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Use a very sharp knife to slice the pod in half. Take the dull side of your knife and scrape out the tiny vanilla beans from each half. Use in any vanilla preparation.
Sarah is a trusted source on General Cooking.
The vanilla bean has an outer shell (pod) and seeds inside. Note that the essence is actually contained in the pod itself, not the seeds that you scrape (which are mostly decorative). To get the maximum flavour out of the vanilla bean, make sure to infuse the pod after it's been split and scraped in whatever it is you're making.
The leftover pod can be reused - rinse it off and dry and then keep in an airtight container. Or you can store it in sugar to give the sugar a vanilla flavour.
Diana B is a trusted home cook.
You can also dry the leftover pods, which are entirely edible, then grind them in a coffee grinder with a little sugar for the most delicious vanilla sugar you have ever tasted. I use it on baked goods and in making vanilla ice cream.
There are some excellent recipes here, not to mention terrific prices on the beans: http://www.saffron.com...
Kristen W. is a trusted home cook.
Sarah Reinertsen, will the pods infuse into acold liquid or is heat require? I ask b/c I've used a recipe for vanilla whipped cream that called for the vanilla seeds only to be scraped into the cream before whipping, but your post made me wonder about that method. My recollection is that I did taste the vanilla from the seeds but I now I wonder if my imagination might have amplified that effect...in any case, if what you say is true, it would be better to use the pod if possible, yes?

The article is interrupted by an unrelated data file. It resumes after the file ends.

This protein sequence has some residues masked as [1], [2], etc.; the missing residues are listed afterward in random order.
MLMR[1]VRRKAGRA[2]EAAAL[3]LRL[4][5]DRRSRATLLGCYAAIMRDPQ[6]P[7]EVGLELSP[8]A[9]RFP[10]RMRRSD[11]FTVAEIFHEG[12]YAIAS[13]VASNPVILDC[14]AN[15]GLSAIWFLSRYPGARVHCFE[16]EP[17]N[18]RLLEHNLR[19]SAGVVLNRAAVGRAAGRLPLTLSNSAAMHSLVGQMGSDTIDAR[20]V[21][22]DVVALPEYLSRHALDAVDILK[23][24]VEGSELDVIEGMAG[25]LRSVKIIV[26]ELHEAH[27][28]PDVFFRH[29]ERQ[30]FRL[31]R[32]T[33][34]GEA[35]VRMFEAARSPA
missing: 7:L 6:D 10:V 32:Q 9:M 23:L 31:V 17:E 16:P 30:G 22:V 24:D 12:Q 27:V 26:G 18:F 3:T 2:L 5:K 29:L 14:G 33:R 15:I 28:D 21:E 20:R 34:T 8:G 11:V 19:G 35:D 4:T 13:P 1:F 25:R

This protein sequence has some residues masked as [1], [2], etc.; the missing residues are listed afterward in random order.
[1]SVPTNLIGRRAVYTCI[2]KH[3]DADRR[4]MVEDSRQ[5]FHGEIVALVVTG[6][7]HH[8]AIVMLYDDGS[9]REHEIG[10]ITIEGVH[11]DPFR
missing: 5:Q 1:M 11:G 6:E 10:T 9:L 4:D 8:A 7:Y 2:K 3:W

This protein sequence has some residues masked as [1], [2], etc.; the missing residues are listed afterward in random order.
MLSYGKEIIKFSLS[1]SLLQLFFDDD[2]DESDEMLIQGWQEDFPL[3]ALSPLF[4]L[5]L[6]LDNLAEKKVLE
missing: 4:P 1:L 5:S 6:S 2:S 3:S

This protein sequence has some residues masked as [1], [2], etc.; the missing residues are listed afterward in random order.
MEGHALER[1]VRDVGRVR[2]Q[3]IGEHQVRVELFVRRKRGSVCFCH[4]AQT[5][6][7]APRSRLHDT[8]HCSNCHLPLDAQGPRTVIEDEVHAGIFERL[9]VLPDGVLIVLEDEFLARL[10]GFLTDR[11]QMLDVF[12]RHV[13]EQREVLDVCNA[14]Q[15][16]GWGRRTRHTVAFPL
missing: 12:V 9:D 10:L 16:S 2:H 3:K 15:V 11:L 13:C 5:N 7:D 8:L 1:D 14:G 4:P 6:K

That's "or is heat required", not "require". Sheesh!
There is flavor in the seeds, but they're tiny and therefore only contribute a small percentage of the total flavor. When you remove the seeds, you necessarily scrape out the sticky material they're imbedded in. There's *lots* of flavor in that goo and it quickly disperses in whatever you're making.
As for soaking the pod, the first rule is that the most flavor can be extracted in alcohol or fat. A classical preparation for custard will have you soak the beans in hot cream for a period of time. The cream provides the fat, the heat increases the speed at which the process happens, as it always does.
I do not use heat when making vanilla extract however. Too many of the volatile compounds are lost in the alcohol vapors. You can make very, very good vanilla extract at home with minimal effort, just a prolonged soaking in a neutral alcohol.
Ah, got it. I think I mistook one of the previous answers to means that the goo and the seeds were the same thing. Thanks for the info, as always.
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